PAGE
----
A building contractor by trade, John Young immigrated from England to Victoria in May 1855. He constructed many metropolitan churches, the interior of the Bourke Street Synagogue, and the Ballarat gaol and powder magazine. His most important building was St Patrick’s Cathedral.
In 1866 Young moved to Sydney. From 1873 to 1894 he stood unsuccessfully for parliament several times. He represented Bourke Ward on the Sydney Municipal Council from 1876 to 1887. He was interested in public health and persuaded the council to wood-block some streets. He was elected Mayor of Sydney in 1886.
Young lived at ‘Kentville’, Annandale, where he cultivated a fine garden, laid down a bowling green and provided facilities for archery, billiards and skittles. He initiated regular intercolonial bowls matches with Victoria, the first played at Kentville on April 20, 1880. He was foundation president of the New South Wales Bowling Association (the first bowling association in the world) from June 30, 1880 to 1907.
In 1889, Young, as President of the NSW Bowling Association and Charles Wood, President of the Victorian Bowling Association, travelled to England to attend the Australia versus All England Cricket series. It was resolved at a meeting of 60 bowlers at the Grand Central Hotel in London, where Young acted as secretary, that the Imperial Bowling Association be formed, with Lord Jersey (former Governor of NSW) as President. An invitation to the Australian Associations for a visit to England was then issued, with Young leading the first Australian team to Britain in June 1901. On the way home he played in Jersey City, Boston and Chicago in the USA, and Toronto and Hamilton in Canada.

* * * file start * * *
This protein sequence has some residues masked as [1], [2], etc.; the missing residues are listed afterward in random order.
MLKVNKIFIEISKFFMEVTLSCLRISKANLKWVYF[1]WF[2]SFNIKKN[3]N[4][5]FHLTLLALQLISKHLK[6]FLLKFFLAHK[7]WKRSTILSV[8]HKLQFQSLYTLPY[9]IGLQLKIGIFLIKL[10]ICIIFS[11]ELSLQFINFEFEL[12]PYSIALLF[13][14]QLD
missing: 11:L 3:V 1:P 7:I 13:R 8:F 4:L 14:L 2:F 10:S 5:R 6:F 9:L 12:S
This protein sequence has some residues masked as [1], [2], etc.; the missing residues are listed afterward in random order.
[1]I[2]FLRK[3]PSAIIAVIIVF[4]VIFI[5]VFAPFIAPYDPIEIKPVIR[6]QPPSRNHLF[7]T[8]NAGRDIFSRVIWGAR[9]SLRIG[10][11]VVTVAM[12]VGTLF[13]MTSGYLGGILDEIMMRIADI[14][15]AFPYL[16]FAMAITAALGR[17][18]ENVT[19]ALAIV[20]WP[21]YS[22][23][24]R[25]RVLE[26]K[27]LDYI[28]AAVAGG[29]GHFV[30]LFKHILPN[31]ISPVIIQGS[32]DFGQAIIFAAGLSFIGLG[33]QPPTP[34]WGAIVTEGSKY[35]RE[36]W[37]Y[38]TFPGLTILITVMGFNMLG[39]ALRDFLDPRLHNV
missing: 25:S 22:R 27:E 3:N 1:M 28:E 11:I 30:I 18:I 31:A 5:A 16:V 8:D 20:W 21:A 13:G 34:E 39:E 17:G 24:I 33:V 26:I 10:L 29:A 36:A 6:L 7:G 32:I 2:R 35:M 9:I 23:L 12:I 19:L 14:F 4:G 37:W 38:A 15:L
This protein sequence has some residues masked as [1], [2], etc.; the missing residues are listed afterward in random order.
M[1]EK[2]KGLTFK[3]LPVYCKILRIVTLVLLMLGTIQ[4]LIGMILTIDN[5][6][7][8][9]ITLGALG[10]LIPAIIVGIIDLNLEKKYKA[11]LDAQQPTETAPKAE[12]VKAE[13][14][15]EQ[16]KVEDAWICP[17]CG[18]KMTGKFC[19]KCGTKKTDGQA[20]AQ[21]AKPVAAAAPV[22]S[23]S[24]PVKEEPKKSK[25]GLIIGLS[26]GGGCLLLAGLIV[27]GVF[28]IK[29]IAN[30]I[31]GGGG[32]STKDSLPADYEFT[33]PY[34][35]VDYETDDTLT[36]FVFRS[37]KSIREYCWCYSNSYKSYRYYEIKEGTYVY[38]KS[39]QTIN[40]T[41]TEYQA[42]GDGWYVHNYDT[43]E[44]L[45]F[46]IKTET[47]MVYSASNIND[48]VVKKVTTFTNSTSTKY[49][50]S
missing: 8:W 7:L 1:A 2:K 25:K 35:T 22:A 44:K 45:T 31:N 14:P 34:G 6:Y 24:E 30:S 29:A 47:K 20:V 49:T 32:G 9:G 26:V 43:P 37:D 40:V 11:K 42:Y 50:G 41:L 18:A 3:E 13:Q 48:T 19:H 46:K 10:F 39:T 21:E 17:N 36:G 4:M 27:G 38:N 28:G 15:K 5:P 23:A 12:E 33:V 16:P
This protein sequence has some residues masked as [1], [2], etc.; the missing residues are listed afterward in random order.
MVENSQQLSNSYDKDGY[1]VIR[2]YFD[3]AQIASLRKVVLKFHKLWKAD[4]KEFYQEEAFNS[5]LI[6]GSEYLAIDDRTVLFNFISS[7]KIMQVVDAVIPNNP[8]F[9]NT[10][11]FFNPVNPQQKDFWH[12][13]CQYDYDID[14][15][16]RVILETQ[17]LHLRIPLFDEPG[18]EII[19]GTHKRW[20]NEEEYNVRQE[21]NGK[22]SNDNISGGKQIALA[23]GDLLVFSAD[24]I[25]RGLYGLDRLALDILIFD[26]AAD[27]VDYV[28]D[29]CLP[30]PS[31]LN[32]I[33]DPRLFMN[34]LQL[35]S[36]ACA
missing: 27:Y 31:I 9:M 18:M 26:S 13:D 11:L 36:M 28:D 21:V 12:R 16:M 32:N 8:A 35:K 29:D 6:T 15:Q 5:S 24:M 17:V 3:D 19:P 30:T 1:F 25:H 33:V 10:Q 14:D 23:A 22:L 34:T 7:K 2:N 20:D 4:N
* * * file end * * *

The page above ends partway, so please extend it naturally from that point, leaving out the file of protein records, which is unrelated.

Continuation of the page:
He published ‘Ye Ancient Games of Bowls’ in 1899 and a marble bust of Young is owned by the Royal NSW Bowling Association. Following Young’s death, a Shield was commissioned which is now presented to the winners of the state pennant competition, “The John Young Shield”.
Large framed and with a goatee beard, Young was hospitable and courteous even under stress, but he could be blunt when the occasion warranted. His ability, practical experience, energy and lucidity made him a commanding figure.